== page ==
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  • Massachusetts' top court ruled on Wednesday that the state shares blame for thousands of drug convictions tainted by crime lab chemist Annie Dookhan, who admitted to faking test results over nearly a decade.

    The ruling by the Massachusetts Supreme Judicial Court will make it easier for people convicted in drug cases linked to Dookhan to win new trials, by removing one of the standards for reversing a guilty plea.

    "We must account for the due process rights of defendants," said the ruling, written by Justice Francis Spina. "In the wake of government misconduct that has cast a shadow over the entire criminal justice system, it is most appropriate that the benefit of our remedy inure to defendants."

    The ruling said that in all cases in which Dookhan was the lead or secondary chemist, defendants were entitled to a presumption that there was egregious misconduct by the state - one of the standards for overturning a guilty plea.

    Chris Dearborn, a law professor at Suffolk University in Boston, said the ruling could save thousands of defendants the time and money required to litigate the point, and take pressure off the state's court system.

    "This is a landmark ruling that will make it a lot easier for people to pursue these claims. Otherwise some of them would be still be in litigation 25 years from now," he said.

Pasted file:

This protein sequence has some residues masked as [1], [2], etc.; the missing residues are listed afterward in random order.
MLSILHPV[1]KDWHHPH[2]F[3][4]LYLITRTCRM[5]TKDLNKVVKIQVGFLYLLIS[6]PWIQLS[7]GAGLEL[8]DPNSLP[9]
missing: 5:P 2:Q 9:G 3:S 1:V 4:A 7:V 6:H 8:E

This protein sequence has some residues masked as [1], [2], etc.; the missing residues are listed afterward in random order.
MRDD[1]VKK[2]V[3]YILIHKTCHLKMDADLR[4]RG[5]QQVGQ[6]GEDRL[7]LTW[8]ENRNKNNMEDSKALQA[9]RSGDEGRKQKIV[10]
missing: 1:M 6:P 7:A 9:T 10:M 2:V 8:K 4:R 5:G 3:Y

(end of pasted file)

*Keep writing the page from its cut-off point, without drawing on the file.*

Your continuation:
Dookhan last year acknowledged faking tests on evidence in drug cases involving some 40,000 people from 2002 to 2011. More than 300 people convicted of drug violations have been released from prison as a result, and many others are seeking retrials.

    The American Civil Liberties Union of Massachusetts said the decision was a step toward a comprehensive resolution to the drug lab cases, which it has called the biggest criminal justice scandal in the state's history.

    "We hope the Court will next require prosecutors, rather than defendants, to bear the burden of ascertaining which convictions will have to be vacated in light of today's rulings," said Matthew Segal, ACLU of Massachusetts legal director.

    The ruling followed a scathing report by the state's Inspector General this week that said lax management at the state-run Hinton Crime Lab allowed Dookhan to carry on her misconduct for nearly a decade.

    The review found that there had been warning signs throughout Dookhan's tenure at the Boston lab, which is now closed. In her first two years on the job, she tested more than 8,000 samples a year, more than double her next-most productive colleague.